Update: AROS now works on Raspberry Pi, natively!

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I think what made the Amiga special, the excellent hardware and chipset architecture, is gone. The AmigaOS, while excellent for its time has since been superseded in capability by Mac OS X and perhaps even Windows 7 :P

I was a mega Amiga fan back in the day, and followed the AmigaOne saga out of morbid curiosity, but I won't be buying a new Amiga Machine (or OS, for that matter).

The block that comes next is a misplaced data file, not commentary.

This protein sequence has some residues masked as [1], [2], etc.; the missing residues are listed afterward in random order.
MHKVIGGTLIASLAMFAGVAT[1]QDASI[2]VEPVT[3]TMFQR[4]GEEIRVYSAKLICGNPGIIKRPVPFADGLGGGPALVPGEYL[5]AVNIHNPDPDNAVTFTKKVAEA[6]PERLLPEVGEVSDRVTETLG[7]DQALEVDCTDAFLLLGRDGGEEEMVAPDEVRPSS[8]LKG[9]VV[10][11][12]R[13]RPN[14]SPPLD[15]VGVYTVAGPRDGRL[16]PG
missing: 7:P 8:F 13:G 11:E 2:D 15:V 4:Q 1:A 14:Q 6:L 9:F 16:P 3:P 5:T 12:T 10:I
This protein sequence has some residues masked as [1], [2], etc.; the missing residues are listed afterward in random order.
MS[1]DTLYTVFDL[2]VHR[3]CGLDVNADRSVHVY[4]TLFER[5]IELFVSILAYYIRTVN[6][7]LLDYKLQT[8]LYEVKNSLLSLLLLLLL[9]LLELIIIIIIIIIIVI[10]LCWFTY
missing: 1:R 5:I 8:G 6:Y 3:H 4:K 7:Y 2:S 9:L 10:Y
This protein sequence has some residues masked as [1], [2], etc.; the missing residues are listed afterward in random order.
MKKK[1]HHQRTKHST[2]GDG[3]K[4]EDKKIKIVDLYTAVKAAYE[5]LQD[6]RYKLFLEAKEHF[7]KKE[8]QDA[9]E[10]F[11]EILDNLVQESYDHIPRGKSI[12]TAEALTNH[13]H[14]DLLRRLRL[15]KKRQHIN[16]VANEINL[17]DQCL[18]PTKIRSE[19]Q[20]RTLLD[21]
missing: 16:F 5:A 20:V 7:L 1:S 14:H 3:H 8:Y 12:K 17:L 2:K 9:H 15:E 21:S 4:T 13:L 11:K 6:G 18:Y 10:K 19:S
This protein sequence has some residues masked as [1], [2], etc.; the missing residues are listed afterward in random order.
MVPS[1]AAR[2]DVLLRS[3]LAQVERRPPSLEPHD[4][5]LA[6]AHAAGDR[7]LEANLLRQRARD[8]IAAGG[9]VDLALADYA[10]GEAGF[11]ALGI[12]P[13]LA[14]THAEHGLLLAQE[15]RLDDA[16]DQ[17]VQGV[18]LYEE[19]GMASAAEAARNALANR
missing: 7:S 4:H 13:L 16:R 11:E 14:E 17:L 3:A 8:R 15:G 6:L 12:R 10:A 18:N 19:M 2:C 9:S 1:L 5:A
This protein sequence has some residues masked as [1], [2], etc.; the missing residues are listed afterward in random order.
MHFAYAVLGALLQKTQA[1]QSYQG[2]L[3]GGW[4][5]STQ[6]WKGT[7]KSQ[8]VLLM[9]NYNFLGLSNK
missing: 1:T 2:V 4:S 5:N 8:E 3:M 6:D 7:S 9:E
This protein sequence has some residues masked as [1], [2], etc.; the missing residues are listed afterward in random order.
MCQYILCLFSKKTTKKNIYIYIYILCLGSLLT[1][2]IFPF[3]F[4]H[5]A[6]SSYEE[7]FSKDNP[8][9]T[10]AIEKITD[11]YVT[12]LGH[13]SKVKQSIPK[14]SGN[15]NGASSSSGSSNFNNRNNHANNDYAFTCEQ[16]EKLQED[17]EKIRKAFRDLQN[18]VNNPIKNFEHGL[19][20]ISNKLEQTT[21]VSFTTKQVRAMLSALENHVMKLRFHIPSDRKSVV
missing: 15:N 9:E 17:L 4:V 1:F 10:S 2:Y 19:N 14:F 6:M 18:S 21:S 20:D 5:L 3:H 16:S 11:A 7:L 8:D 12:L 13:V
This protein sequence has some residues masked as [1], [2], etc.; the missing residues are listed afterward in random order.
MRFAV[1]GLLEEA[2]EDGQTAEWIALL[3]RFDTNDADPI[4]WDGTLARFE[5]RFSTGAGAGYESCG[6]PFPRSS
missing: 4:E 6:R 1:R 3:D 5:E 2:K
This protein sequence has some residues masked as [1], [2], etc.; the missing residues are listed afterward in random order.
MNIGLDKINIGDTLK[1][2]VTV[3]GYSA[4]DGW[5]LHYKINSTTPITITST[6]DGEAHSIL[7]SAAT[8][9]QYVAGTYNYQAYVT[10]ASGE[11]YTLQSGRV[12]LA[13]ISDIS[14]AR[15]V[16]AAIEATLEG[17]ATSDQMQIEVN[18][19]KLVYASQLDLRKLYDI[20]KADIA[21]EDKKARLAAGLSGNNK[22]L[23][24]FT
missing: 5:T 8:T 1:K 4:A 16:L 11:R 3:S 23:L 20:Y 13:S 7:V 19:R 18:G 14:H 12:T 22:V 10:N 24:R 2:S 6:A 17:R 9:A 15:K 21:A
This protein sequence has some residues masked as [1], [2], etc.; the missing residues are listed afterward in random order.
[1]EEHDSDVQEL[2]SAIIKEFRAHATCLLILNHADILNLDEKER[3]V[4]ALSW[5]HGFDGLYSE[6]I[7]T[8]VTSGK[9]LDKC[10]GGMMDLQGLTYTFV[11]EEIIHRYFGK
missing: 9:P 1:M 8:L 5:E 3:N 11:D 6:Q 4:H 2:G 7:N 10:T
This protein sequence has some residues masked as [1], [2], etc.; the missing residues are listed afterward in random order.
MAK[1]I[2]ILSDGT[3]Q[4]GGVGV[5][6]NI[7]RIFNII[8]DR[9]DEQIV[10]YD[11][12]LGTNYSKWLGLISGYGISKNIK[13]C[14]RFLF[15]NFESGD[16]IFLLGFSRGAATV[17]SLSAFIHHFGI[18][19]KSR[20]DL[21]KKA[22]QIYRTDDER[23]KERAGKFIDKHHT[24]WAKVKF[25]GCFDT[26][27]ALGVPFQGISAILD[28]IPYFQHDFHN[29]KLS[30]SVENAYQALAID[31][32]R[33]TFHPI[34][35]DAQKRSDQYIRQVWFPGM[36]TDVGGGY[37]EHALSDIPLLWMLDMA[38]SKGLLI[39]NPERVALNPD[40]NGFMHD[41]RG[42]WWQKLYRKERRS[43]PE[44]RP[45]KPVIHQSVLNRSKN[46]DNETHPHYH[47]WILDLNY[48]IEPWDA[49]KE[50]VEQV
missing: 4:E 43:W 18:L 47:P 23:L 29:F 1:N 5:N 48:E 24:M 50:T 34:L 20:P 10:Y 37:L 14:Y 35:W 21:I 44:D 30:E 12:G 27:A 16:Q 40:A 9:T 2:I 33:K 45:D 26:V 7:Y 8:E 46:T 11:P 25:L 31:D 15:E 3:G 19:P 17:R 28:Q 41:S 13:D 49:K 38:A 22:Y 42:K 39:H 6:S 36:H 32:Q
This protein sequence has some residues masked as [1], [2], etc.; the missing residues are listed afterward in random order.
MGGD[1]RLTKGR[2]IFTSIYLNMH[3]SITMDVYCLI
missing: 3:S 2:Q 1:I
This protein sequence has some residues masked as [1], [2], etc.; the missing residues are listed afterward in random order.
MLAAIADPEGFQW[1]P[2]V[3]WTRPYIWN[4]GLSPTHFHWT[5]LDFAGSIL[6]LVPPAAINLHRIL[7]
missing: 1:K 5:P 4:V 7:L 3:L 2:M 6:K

I sold my A1200 years ago to buy a mountain bike.. Though I have an (I assume) non-functional Amiga 500 somewhere around the house, probably in the closet near the 286 AT and the old broken-down powermacs :)

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This. The Amiga ruled its day because its chipset meant it could run 11 layers of parallax scrolling background at 60 FPS perfectly smoothly while playing stereo music off an 880k floppy. Yes, I'm talking about Shadow of the Beast. It was impressive because the single-processor architecture of the PCs was so far behind it was amazing. –  Almo Mar 7 '12 at 21:43